• As an innerlooper, I nominate any neighborhood outside of the loop… aka the burbs. From Pearland, to the Woodlands, to Sugarland, to the Energy Corridor, to Clear Lake, to Kingwood… no matter where you go outside the loop it is all the same. If I were blindfolded and then had it removed… I’d see fast food, Walmart, same typical suburban homes, a fake entry fountain, probably some fake lakes, lots of gates, stucco, and an SUV with a faded Rick Perry bumper sticker and other stickers of each family member (including the dog). I would immediately know where I wasn’t.

  • And the snarkiness continues… Aka the comments here on Swamplot….Love all of you jaded,cynical urbanites… Gives me a warm glow ….

  • I have been following the development of the Eastside..or EaDo…It is in the early stages of becoming the next hipster camp…if it hasn’t become that already…although the majority of the areas still looks pretty run down..its just a matter of time before it cleans up…Land owner have caught on and are asking ridiculouse amounts…hopefully it doesn;t scare away potential develper..Love my neighborhood though, Meadowcreek Village…but I wanted to nominate another good candidate..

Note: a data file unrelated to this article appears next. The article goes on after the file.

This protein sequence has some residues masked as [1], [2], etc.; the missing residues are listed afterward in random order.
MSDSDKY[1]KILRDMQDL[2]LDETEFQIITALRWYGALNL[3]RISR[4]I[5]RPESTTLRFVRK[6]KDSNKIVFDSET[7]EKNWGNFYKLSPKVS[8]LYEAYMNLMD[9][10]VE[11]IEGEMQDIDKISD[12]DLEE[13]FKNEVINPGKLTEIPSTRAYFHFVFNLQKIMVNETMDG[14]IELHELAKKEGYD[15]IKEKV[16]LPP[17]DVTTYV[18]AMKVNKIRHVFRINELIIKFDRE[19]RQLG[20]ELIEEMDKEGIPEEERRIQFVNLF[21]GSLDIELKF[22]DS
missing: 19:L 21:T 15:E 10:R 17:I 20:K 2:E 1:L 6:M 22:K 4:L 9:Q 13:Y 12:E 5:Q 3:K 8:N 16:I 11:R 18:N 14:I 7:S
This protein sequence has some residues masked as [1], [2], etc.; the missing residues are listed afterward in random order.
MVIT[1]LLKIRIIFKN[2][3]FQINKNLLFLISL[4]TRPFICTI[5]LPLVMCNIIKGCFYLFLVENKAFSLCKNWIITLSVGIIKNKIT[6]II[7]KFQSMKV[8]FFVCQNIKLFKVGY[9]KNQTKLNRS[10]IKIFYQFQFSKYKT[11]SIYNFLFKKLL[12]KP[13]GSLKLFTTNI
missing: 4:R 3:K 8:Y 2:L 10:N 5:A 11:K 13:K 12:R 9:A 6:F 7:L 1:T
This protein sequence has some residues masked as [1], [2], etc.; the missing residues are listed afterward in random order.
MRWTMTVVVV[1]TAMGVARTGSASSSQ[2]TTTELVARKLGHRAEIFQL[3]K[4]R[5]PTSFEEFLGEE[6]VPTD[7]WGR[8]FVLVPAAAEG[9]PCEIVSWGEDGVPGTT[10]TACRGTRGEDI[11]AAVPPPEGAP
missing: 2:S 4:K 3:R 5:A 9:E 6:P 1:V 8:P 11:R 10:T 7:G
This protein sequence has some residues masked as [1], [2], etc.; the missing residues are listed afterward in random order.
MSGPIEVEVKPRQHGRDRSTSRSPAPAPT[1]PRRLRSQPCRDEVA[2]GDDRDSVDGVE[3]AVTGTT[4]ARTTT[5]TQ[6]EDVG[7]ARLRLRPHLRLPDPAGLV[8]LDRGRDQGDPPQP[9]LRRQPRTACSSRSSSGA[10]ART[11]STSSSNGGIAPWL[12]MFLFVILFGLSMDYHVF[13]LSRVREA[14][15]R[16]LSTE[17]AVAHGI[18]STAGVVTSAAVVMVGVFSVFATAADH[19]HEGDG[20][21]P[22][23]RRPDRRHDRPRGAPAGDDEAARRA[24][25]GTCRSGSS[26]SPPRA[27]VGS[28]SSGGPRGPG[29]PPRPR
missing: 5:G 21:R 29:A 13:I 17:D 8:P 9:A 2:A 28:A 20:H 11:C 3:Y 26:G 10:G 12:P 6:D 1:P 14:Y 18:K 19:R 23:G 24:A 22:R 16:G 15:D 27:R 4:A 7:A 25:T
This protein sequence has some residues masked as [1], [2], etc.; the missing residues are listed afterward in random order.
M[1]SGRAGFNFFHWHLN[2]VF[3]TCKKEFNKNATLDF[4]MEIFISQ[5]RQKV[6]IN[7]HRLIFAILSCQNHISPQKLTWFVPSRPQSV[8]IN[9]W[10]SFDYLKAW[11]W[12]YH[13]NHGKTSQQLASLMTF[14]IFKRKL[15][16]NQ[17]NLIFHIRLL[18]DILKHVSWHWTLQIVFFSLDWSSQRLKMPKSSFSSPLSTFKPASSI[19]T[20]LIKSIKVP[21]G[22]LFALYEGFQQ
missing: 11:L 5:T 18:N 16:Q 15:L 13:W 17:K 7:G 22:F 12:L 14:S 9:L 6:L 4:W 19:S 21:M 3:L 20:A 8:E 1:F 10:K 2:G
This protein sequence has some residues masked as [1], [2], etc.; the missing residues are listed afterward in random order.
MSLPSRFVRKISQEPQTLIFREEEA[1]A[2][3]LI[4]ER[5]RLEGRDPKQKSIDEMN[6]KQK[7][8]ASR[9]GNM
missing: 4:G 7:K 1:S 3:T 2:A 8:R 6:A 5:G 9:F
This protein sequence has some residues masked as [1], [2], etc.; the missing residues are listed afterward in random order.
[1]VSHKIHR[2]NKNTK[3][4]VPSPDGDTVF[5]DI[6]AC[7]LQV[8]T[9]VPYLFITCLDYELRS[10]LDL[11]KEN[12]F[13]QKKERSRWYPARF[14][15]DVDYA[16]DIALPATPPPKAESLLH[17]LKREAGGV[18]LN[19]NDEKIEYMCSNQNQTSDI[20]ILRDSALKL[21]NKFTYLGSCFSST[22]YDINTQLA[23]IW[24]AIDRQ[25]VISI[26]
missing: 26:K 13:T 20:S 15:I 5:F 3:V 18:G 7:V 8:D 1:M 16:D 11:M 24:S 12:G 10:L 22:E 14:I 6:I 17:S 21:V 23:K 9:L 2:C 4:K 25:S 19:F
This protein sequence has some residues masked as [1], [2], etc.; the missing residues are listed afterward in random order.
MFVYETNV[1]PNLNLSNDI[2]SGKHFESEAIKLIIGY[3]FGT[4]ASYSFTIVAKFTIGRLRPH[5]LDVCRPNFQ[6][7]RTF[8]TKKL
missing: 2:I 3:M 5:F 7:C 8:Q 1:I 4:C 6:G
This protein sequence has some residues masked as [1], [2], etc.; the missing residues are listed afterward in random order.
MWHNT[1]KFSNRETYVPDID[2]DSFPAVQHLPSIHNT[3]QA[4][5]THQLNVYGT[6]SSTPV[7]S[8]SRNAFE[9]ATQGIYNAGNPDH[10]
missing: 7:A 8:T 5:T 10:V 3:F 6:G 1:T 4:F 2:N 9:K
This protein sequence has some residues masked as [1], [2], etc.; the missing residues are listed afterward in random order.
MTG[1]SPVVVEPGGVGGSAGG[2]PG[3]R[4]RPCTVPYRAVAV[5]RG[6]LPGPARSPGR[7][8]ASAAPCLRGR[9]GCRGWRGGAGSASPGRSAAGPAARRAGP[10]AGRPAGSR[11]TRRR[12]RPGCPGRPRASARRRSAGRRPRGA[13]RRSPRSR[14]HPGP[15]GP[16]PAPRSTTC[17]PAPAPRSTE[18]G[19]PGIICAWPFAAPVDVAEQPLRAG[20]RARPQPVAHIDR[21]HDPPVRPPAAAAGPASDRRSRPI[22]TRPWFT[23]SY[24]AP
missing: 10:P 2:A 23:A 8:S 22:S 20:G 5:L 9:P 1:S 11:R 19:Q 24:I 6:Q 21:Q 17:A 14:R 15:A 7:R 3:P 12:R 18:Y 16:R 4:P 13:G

• Brian,
    I am also an inner looper and I have discovered the vast diversity that is Houston Fuori i Muri (outside the 610). I think what you stated “fast food, Walmart, same typical suburban homes, a fake entry fountain, probably some fake lakes, lots of gates, stucco, and an SUV with a faded Rick Perry bumper sticker and other stickers of each family member” is true of many outside the loop neighborhoods on the west side, this is a gross mistatement.

    Outside the loop: Chinatown, Koreatown, Far eastside (channelside), even Greenspoint have cultures that are vastly differnt than what you describe. Houston is a big place. There are neighborhoods in the SW that are mostly Nigerian. You can get crawfish pho and begnets along I-10 and Bunker Hill.

  • Downtown. No question. The BOA building is iconic.